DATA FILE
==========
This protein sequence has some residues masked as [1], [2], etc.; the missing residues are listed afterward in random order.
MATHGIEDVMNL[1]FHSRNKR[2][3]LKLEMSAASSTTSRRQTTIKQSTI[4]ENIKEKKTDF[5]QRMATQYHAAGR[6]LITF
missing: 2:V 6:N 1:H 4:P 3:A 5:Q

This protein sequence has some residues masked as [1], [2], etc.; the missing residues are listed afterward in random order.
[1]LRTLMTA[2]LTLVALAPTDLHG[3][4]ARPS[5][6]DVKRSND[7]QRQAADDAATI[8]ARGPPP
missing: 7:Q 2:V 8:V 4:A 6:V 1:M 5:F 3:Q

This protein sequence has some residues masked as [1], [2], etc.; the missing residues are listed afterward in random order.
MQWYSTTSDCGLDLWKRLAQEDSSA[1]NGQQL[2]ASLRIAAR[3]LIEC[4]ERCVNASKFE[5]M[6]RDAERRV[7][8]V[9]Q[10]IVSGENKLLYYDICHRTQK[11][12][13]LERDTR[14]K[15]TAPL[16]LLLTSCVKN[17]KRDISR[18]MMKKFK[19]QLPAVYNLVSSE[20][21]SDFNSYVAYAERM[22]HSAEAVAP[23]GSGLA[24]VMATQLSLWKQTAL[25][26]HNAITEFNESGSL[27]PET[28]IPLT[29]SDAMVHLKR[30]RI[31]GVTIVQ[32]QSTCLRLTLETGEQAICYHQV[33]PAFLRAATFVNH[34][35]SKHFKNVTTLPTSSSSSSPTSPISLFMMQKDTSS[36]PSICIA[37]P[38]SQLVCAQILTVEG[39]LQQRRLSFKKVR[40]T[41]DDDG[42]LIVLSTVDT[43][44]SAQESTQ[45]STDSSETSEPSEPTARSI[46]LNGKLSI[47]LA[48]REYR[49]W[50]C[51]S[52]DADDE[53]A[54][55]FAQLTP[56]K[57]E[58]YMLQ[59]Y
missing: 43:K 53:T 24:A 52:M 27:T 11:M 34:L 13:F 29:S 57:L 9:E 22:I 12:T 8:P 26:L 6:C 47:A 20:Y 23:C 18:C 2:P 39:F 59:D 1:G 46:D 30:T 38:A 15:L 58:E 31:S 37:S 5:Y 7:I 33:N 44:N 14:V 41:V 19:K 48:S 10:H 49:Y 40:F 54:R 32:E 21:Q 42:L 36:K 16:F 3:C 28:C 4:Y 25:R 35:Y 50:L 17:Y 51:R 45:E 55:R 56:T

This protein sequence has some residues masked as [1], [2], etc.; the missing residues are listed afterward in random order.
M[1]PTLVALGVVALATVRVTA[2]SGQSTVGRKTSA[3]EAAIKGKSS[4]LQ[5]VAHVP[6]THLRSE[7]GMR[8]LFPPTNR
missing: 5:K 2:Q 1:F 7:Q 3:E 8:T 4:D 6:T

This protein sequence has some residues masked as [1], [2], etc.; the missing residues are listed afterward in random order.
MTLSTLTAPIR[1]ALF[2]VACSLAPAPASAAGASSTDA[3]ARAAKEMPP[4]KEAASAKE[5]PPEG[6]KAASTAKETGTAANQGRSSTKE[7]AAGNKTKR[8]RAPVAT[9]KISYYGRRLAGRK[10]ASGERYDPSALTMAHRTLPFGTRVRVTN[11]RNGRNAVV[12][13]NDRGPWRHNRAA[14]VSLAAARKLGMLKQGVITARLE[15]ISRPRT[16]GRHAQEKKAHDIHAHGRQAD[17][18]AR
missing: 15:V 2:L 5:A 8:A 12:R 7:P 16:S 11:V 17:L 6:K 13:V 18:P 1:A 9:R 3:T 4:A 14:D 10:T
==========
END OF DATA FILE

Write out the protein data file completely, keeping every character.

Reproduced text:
This protein sequence has some residues masked as [1], [2], etc.; the missing residues are listed afterward in random order.
MATHGIEDVMNL[1]FHSRNKR[2][3]LKLEMSAASSTTSRRQTTIKQSTI[4]ENIKEKKTDF[5]QRMATQYHAAGR[6]LITF
missing: 2:V 6:N 1:H 4:P 3:A 5:Q

This protein sequence has some residues masked as [1], [2], etc.; the missing residues are listed afterward in random order.
[1]LRTLMTA[2]LTLVALAPTDLHG[3][4]ARPS[5][6]DVKRSND[7]QRQAADDAATI[8]ARGPPP
missing: 7:Q 2:V 8:V 4:A 6:V 1:M 5:F 3:Q

This protein sequence has some residues masked as [1], [2], etc.; the missing residues are listed afterward in random order.
MQWYSTTSDCGLDLWKRLAQEDSSA[1]NGQQL[2]ASLRIAAR[3]LIEC[4]ERCVNASKFE[5]M[6]RDAERRV[7][8]V[9]Q[10]IVSGENKLLYYDICHRTQK[11][12][13]LERDTR[14]K[15]TAPL[16]LLLTSCVKN[17]KRDISR[18]MMKKFK[19]QLPAVYNLVSSE[20][21]SDFNSYVAYAERM[22]HSAEAVAP[23]GSGLA[24]VMATQLSLWKQTAL[25][26]HNAITEFNESGSL[27]PET[28]IPLT[29]SDAMVHLKR[30]RI[31]GVTIVQ[32]QSTCLRLTLETGEQAICYHQV[33]PAFLRAATFVNH[34][35]SKHFKNVTTLPTSSSSSSPTSPISLFMMQKDTSS[36]PSICIA[37]P[38]SQLVCAQILTVEG[39]LQQRRLSFKKVR[40]T[41]DDDG[42]LIVLSTVDT[43][44]SAQESTQ[45]STDSSETSEPSEPTARSI[46]LNGKLSI[47]LA[48]REYR[49]W[50]C[51]S[52]DADDE[53]A[54][55]FAQLTP[56]K[57]E[58]YMLQ[59]Y
missing: 43:K 53:T 24:A 52:M 27:T 11:M 34:L 13:F 29:S 57:L 9:E 22:I 12:T 8:P 26:L 6:C 47:A 20:Y 23:C 18:C 2:P 39:F 59:D 1:G 46:D 30:T 38:A 15:L 58:E 31:S 37:S 5:Y 7:I 33:N 44:N 14:V 41:V 19:K 48:S 10:H 49:Y 40:F 54:R 32:E 21:Q 42:L 36:K 16:F 3:C 28:C 4:Y 25:R 35:Y 50:L 17:Y 51:R 45:E 55:R 56:T

This protein sequence has some residues masked as [1], [2], etc.; the missing residues are listed afterward in random order.
M[1]PTLVALGVVALATVRVTA[2]SGQSTVGRKTSA[3]EAAIKGKSS[4]LQ[5]VAHVP[6]THLRSE[7]GMR[8]LFPPTNR
missing: 5:K 2:Q 1:F 7:Q 3:E 8:T 4:D 6:T

This protein sequence has some residues masked as [1], [2], etc.; the missing residues are listed afterward in random order.
MTLSTLTAPIR[1]ALF[2]VACSLAPAPASAAGASSTDA[3]ARAAKEMPP[4]KEAASAKE[5]PPEG[6]KAASTAKETGTAANQGRSSTKE[7]AAGNKTKR[8]RAPVAT[9]KISYYGRRLAGRK[10]ASGERYDPSALTMAHRTLPFGTRVRVTN[11]RNGRNAVV[12][13]NDRGPWRHNRAA[14]VSLAAARKLGMLKQGVITARLE[15]ISRPRT[16]GRHAQEKKAHDIHAHGRQAD[17][18]AR
missing: 15:V 2:L 5:A 8:A 12:R 7:P 16:S 11:V 17:L 6:K 13:V 18:P 1:A 9:R 3:T 4:A 14:D 10:T